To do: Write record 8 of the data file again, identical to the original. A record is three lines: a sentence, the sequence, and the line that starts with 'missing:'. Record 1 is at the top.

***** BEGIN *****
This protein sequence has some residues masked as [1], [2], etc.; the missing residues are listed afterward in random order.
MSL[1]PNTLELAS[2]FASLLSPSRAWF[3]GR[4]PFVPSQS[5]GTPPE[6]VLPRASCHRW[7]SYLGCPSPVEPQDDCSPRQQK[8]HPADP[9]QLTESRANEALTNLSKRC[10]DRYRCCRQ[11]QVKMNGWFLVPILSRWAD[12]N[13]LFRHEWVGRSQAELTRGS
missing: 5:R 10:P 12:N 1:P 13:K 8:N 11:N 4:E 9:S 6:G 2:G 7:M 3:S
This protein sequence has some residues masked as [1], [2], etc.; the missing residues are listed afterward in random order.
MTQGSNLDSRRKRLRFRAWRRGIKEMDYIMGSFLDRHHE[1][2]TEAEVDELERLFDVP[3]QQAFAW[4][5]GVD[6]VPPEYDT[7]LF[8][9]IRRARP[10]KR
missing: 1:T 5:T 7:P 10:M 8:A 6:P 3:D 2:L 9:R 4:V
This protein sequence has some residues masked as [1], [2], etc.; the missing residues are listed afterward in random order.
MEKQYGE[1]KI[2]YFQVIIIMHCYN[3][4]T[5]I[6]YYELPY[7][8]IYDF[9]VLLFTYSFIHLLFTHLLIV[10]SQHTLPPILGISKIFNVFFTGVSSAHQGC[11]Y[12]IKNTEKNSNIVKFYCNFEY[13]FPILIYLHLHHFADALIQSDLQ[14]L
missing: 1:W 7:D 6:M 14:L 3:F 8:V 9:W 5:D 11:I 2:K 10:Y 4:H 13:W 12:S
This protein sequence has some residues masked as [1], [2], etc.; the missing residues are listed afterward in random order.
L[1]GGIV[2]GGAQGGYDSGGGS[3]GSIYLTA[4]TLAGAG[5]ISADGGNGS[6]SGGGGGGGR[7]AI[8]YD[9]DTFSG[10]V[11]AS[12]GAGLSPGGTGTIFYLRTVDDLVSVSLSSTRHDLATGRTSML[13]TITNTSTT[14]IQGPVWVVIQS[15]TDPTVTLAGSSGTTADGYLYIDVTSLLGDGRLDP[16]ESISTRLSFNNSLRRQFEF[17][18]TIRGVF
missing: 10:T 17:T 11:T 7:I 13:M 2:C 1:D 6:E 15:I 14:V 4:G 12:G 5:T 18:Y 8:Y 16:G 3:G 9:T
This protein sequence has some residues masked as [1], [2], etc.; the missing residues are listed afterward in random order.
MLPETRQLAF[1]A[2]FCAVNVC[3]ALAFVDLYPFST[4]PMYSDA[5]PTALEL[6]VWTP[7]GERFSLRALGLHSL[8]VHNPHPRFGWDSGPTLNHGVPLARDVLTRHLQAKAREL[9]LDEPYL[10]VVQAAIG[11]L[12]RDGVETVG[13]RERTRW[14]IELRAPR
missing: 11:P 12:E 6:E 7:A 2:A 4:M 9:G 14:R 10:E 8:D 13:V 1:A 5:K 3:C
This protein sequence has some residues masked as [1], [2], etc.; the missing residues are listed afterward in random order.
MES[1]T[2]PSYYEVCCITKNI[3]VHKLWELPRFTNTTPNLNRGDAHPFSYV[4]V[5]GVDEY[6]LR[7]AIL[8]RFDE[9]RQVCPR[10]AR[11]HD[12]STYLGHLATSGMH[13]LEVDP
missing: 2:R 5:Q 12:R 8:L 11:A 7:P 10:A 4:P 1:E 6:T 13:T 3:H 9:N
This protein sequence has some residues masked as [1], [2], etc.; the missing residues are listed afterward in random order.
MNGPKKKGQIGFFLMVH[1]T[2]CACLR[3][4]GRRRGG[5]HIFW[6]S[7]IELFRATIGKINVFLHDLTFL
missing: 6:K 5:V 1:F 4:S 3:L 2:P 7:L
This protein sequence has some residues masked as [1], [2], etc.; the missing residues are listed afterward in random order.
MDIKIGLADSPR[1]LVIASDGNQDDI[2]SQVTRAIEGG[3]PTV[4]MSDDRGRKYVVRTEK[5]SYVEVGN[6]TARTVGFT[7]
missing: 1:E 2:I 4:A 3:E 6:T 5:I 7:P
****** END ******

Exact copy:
This protein sequence has some residues masked as [1], [2], etc.; the missing residues are listed afterward in random order.
MDIKIGLADSPR[1]LVIASDGNQDDI[2]SQVTRAIEGG[3]PTV[4]MSDDRGRKYVVRTEK[5]SYVEVGN[6]TARTVGFT[7]
missing: 1:E 2:I 4:A 3:E 6:T 5:I 7:P